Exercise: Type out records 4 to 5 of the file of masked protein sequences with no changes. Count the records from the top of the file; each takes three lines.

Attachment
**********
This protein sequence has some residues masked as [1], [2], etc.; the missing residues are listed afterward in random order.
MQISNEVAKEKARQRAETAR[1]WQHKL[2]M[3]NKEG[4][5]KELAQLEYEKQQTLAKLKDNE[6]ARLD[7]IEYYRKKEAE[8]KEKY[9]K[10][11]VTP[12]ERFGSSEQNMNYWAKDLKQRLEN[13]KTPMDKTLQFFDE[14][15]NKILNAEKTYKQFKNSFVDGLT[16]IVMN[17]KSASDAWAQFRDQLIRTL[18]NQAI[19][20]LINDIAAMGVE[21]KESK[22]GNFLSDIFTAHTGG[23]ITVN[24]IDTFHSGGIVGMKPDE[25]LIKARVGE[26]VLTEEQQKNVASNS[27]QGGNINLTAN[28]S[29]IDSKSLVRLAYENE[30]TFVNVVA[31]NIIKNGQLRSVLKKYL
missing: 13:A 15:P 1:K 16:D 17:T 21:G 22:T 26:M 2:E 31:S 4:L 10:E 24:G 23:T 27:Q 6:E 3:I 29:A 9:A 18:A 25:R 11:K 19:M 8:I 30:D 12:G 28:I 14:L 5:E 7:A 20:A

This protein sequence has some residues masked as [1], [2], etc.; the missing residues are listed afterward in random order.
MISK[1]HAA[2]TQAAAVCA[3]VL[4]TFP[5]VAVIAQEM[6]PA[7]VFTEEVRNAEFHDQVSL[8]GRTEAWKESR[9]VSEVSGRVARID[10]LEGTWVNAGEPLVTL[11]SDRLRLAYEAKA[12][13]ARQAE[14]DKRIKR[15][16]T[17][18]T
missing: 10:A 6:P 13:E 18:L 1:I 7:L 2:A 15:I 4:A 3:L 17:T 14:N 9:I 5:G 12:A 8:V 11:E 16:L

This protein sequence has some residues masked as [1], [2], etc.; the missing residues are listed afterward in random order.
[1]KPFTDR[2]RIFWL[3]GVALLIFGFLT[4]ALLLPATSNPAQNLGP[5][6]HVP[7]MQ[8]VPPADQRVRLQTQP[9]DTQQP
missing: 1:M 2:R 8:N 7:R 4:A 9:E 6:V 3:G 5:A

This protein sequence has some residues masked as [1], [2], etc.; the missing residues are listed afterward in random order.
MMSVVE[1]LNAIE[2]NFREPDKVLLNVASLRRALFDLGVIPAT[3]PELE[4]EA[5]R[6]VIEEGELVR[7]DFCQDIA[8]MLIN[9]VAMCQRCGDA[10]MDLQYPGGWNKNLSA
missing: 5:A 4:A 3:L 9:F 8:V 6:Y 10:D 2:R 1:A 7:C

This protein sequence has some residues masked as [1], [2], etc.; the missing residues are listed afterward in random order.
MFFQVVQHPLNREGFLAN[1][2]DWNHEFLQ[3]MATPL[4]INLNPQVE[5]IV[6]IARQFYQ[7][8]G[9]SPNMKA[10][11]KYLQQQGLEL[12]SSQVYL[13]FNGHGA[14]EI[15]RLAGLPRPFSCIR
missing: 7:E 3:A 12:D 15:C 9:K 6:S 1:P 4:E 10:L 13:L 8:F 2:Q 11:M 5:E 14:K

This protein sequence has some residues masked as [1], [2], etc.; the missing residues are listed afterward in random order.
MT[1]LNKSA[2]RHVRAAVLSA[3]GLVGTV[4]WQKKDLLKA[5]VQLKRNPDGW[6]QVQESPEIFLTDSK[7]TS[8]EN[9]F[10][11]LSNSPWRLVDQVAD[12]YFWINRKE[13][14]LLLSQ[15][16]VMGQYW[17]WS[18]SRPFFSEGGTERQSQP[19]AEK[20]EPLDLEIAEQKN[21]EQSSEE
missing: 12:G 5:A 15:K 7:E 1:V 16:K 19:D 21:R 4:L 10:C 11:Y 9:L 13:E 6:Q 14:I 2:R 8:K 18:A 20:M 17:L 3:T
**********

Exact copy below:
This protein sequence has some residues masked as [1], [2], etc.; the missing residues are listed afterward in random order.
MMSVVE[1]LNAIE[2]NFREPDKVLLNVASLRRALFDLGVIPAT[3]PELE[4]EA[5]R[6]VIEEGELVR[7]DFCQDIA[8]MLIN[9]VAMCQRCGDA[10]MDLQYPGGWNKNLSA
missing: 5:A 4:A 3:L 9:F 8:V 6:Y 10:D 2:R 1:A 7:C

This protein sequence has some residues masked as [1], [2], etc.; the missing residues are listed afterward in random order.
MFFQVVQHPLNREGFLAN[1][2]DWNHEFLQ[3]MATPL[4]INLNPQVE[5]IV[6]IARQFYQ[7][8]G[9]SPNMKA[10][11]KYLQQQGLEL[12]SSQVYL[13]FNGHGA[14]EI[15]RLAGLPRPFSCIR
missing: 7:E 3:A 12:D 15:C 9:K 6:S 1:P 4:E 10:L 13:L 8:F 2:Q 11:M 5:E 14:K